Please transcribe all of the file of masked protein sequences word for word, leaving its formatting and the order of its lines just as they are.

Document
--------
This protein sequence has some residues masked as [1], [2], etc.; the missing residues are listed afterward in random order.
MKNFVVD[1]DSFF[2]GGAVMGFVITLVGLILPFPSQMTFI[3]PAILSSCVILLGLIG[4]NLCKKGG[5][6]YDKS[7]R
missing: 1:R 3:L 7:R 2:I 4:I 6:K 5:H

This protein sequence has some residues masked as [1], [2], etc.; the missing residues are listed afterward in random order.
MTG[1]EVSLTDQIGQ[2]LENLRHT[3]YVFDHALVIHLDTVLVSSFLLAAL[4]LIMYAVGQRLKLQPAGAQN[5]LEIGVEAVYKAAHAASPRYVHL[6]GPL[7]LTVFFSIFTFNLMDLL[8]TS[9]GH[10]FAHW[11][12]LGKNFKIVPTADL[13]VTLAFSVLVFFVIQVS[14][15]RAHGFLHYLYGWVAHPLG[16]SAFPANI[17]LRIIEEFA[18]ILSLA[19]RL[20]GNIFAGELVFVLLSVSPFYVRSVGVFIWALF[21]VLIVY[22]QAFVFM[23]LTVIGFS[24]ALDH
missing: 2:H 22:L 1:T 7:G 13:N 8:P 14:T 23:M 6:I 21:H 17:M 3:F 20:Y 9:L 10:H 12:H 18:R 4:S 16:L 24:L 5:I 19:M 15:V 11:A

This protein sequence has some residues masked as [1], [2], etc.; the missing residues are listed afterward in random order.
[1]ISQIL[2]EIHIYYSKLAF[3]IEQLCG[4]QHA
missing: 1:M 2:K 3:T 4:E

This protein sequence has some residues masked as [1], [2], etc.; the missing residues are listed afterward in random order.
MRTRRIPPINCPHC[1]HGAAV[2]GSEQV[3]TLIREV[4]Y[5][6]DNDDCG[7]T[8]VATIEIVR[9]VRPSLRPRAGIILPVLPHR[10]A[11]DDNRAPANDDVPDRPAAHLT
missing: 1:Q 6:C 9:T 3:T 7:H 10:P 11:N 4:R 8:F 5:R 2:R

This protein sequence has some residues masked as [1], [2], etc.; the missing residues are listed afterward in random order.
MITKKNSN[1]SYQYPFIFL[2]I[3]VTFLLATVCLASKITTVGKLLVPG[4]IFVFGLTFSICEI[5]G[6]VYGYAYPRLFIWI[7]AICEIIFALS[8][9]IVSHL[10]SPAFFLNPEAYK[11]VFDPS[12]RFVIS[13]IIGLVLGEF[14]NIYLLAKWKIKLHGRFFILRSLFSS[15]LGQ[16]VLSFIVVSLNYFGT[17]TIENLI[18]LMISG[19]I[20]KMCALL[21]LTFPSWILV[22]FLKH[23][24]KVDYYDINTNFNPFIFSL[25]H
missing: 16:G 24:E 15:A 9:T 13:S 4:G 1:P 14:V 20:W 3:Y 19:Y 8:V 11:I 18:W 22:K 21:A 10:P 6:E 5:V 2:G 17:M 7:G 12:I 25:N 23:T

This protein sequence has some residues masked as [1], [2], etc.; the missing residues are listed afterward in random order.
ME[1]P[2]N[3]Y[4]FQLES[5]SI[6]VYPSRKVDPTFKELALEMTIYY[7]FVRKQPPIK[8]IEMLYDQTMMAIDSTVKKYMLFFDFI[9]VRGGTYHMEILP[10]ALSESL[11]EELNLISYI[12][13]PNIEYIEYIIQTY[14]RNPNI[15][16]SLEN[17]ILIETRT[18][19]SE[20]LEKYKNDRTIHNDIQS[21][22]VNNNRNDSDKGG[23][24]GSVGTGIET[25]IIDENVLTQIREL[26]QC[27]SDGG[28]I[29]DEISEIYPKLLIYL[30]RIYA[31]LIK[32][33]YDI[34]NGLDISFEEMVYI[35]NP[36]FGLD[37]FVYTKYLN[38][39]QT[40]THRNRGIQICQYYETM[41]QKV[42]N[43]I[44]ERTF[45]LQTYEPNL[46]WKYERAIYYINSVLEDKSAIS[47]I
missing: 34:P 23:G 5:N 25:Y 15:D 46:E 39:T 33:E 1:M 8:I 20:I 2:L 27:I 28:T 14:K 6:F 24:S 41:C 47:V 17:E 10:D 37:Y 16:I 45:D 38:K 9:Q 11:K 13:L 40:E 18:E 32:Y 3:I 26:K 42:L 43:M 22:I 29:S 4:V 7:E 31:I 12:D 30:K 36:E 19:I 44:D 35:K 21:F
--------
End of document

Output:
This protein sequence has some residues masked as [1], [2], etc.; the missing residues are listed afterward in random order.
MKNFVVD[1]DSFF[2]GGAVMGFVITLVGLILPFPSQMTFI[3]PAILSSCVILLGLIG[4]NLCKKGG[5][6]YDKS[7]R
missing: 1:R 3:L 7:R 2:I 4:I 6:K 5:H

This protein sequence has some residues masked as [1], [2], etc.; the missing residues are listed afterward in random order.
MTG[1]EVSLTDQIGQ[2]LENLRHT[3]YVFDHALVIHLDTVLVSSFLLAAL[4]LIMYAVGQRLKLQPAGAQN[5]LEIGVEAVYKAAHAASPRYVHL[6]GPL[7]LTVFFSIFTFNLMDLL[8]TS[9]GH[10]FAHW[11][12]LGKNFKIVPTADL[13]VTLAFSVLVFFVIQVS[14][15]RAHGFLHYLYGWVAHPLG[16]SAFPANI[17]LRIIEEFA[18]ILSLA[19]RL[20]GNIFAGELVFVLLSVSPFYVRSVGVFIWALF[21]VLIVY[22]QAFVFM[23]LTVIGFS[24]ALDH
missing: 2:H 22:L 1:T 7:G 13:N 8:P 14:T 23:M 6:I 21:H 17:M 3:F 20:Y 9:L 10:H 12:H 18:R 4:S 16:L 24:L 5:I 19:M 15:V 11:A

This protein sequence has some residues masked as [1], [2], etc.; the missing residues are listed afterward in random order.
[1]ISQIL[2]EIHIYYSKLAF[3]IEQLCG[4]QHA
missing: 1:M 2:K 3:T 4:E

This protein sequence has some residues masked as [1], [2], etc.; the missing residues are listed afterward in random order.
MRTRRIPPINCPHC[1]HGAAV[2]GSEQV[3]TLIREV[4]Y[5][6]DNDDCG[7]T[8]VATIEIVR[9]VRPSLRPRAGIILPVLPHR[10]A[11]DDNRAPANDDVPDRPAAHLT
missing: 1:Q 6:C 9:T 3:T 7:H 10:P 11:N 4:R 8:F 5:R 2:R

This protein sequence has some residues masked as [1], [2], etc.; the missing residues are listed afterward in random order.
MITKKNSN[1]SYQYPFIFL[2]I[3]VTFLLATVCLASKITTVGKLLVPG[4]IFVFGLTFSICEI[5]G[6]VYGYAYPRLFIWI[7]AICEIIFALS[8][9]IVSHL[10]SPAFFLNPEAYK[11]VFDPS[12]RFVIS[13]IIGLVLGEF[14]NIYLLAKWKIKLHGRFFILRSLFSS[15]LGQ[16]VLSFIVVSLNYFGT[17]TIENLI[18]LMISG[19]I[20]KMCALL[21]LTFPSWILV[22]FLKH[23][24]KVDYYDINTNFNPFIFSL[25]H
missing: 16:G 24:E 15:A 9:T 13:S 4:G 1:P 14:V 20:W 3:Y 19:Y 8:V 11:I 18:W 22:K 21:A 10:P 6:E 5:V 2:G 17:M 7:G 12:I 25:N 23:T

This protein sequence has some residues masked as [1], [2], etc.; the missing residues are listed afterward in random order.
ME[1]P[2]N[3]Y[4]FQLES[5]SI[6]VYPSRKVDPTFKELALEMTIYY[7]FVRKQPPIK[8]IEMLYDQTMMAIDSTVKKYMLFFDFI[9]VRGGTYHMEILP[10]ALSESL[11]EELNLISYI[12][13]PNIEYIEYIIQTY[14]RNPNI[15][16]SLEN[17]ILIETRT[18][19]SE[20]LEKYKNDRTIHNDIQS[21][22]VNNNRNDSDKGG[23][24]GSVGTGIET[25]IIDENVLTQIREL[26]QC[27]SDGG[28]I[29]DEISEIYPKLLIYL[30]RIYA[31]LIK[32][33]YDI[34]NGLDISFEEMVYI[35]NP[36]FGLD[37]FVYTKYLN[38][39]QT[40]THRNRGIQICQYYETM[41]QKV[42]N[43]I[44]ERTF[45]LQTYEPNL[46]WKYERAIYYINSVLEDKSAIS[47]I
missing: 34:P 23:G 5:N 25:Y 15:D 46:E 39:T 33:E 1:M 8:I 20:I 2:L 27:I 28:T 14:K 6:F 24:S 41:C 47:V 17:E 10:D 37:Y 16:I 45:D 38:K 9:Q 11:K 13:L 40:E 18:E 32:Y 3:I 26:K 42:L 43:M 22:I 29:S 4:V 7:E 31:I 12:D 30:K 36:E 19:I 44:D 35:K 21:F